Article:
Posted March 05, 2015
Residents have a tremendous impact on the patient experience. Through their interactions with patients, residents impact CAHPS results of attending faculty and the organization as a whole. The changing healthcare environment ensures that the patient experience as a driver of reimbursement is here to stay. Therefore, to improve outcomes and appropriately prepare learners for this new reality, teaching hospitals have an incentive and obligation to teach, validate, and hold learners accountable for their role in the patient experience.
Posted February 27, 2015
I have had the opportunity to be involved with hospitalists since the specialty began almost 2 decades ago. In my previous role, I managed a hospitalist service as a chief medical officer and as a practicing physician, I worked closely with hospitalists that cared for my patients. Now, as a Studer Group physician coach, I’m fortunate to work with hospitalists on improving communication and patient experience. These experiences have offered insight into some of the issues hospitalists and hospitalist programs can face, and have uncovered five essentials that can make a hospitalist program successful.
Posted February 23, 2015
Do you know your practice's no-show rate? For many practices the answer is no, even though no-shows create access issues, reduce revenues, and negatively affect patient care. Before we can treat the problem of no-shows, we must begin with the diagnosis. It starts with tracking no-shows for trends and repeat offenders. Understanding the reasons patients miss their appointments is key to creating a successful and proactive strategy.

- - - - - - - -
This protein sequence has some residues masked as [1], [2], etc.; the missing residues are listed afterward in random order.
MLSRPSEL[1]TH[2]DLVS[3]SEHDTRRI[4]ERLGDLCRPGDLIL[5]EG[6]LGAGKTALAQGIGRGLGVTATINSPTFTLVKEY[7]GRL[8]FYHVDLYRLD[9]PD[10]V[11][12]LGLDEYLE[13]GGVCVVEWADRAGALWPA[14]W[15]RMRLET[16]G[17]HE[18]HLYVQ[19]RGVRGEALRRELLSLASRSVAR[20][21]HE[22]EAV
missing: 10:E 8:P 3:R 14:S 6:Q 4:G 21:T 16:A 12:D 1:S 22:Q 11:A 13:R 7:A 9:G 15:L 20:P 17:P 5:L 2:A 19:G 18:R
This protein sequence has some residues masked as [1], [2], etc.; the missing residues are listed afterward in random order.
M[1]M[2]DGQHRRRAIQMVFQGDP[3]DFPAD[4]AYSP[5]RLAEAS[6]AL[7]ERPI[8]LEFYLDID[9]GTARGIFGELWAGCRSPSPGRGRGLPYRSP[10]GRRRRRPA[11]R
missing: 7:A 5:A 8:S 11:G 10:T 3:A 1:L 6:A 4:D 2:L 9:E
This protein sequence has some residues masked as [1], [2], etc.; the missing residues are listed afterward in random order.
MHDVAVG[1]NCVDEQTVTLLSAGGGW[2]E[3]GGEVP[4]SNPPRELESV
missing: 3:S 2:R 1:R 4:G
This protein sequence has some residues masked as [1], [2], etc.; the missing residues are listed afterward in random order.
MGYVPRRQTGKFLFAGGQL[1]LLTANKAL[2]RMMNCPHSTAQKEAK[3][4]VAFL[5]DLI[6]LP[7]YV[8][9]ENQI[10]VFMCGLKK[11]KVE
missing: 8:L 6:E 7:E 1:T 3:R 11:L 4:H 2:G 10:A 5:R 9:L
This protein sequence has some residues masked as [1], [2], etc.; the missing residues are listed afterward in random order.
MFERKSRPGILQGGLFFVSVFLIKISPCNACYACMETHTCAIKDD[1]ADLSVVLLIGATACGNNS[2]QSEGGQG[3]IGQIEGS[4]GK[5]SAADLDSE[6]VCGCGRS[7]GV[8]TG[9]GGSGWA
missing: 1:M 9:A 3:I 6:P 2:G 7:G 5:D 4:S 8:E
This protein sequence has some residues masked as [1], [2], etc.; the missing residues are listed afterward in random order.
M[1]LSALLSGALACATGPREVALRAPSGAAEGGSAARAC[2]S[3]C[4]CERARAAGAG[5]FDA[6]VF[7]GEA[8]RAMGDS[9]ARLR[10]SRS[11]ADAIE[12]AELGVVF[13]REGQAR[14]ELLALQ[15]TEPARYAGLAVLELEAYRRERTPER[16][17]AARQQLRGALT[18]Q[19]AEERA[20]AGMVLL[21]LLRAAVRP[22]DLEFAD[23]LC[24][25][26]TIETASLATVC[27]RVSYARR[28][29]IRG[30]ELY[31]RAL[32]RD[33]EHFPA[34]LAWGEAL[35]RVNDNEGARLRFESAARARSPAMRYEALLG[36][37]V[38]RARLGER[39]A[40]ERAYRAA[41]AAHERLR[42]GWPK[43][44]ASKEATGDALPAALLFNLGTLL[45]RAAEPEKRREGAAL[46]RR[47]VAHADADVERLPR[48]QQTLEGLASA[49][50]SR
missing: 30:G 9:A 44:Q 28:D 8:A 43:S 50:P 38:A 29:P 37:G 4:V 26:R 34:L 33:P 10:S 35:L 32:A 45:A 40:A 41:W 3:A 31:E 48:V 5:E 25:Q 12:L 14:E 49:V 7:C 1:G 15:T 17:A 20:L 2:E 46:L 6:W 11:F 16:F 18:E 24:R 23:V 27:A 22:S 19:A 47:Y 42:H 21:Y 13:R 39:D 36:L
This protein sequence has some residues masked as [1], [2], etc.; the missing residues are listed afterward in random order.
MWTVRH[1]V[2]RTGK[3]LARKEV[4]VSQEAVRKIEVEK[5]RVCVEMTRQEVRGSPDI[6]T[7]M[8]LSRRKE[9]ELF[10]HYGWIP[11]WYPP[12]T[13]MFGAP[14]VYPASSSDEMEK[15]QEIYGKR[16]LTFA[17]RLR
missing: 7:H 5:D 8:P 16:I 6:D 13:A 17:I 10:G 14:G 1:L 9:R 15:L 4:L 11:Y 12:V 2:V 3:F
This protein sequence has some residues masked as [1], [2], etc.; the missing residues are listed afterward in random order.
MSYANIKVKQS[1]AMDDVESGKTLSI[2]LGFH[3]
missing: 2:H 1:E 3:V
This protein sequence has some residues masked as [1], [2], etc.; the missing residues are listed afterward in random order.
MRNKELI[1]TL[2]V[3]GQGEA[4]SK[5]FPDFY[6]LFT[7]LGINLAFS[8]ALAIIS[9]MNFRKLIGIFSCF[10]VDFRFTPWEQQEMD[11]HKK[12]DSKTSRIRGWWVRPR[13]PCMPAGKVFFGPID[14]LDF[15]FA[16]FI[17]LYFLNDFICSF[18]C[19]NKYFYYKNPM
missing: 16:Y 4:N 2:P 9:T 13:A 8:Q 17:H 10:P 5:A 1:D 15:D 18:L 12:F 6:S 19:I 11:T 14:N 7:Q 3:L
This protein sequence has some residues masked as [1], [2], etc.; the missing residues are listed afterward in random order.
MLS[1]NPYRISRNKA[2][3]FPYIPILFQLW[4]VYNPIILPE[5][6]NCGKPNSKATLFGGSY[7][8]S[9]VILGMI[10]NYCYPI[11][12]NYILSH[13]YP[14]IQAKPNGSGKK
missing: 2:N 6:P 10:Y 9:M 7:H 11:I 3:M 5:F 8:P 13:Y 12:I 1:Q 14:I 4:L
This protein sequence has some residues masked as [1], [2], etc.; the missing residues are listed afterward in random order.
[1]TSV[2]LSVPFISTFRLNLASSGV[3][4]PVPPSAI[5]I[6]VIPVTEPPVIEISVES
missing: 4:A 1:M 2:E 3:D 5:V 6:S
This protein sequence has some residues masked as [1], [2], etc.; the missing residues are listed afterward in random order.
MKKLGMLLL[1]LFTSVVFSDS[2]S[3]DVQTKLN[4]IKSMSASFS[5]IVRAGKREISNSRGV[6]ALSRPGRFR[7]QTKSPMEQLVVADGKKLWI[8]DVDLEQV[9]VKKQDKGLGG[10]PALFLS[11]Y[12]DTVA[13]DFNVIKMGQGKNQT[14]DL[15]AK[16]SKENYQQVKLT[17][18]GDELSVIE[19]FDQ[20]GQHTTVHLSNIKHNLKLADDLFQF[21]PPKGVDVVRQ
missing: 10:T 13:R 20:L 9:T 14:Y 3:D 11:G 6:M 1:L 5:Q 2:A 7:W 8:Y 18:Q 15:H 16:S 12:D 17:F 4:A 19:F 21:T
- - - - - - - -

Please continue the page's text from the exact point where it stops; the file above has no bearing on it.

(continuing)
Posted June 07, 2013
In the eyes of our patients, a clean hospital is more than just mopping the floors and taking out the trash. It can mean the difference between being discharged early and remaining in the hospital longer due to an infection. And due to the growing number of news reports about hospital acquired infections, our patients are familiar with what is expected and acceptable in our hospitals. And the perception of cleanliness isn't limited to just the patient's room and bathroom. The entire hospital is taken into consideration.
Posted August 24, 2012
A calm and quiet hospital environment is critical in achieving good clinical outcomes. Our patients require adequate rest in order to heal and recover faster. Because of the work we do in hospitals, such as administering medications at various hours and transferring equipment, keeping a quiet environment is challenging. Noisy hospital environments can cause sleep deprivation, increase stress levels and even decrease our patients' overall perception of their hospital stay.
Posted August 15, 2012
We spend a lot of time in meetings. In fact, our research has found that some of us spend as much as 50% of our time just attending meetings. While they are a great way to keep teams connected, wouldn't it be great if we could structure these meetings to be more efficient and effective and ultimately, give us more time back in the day?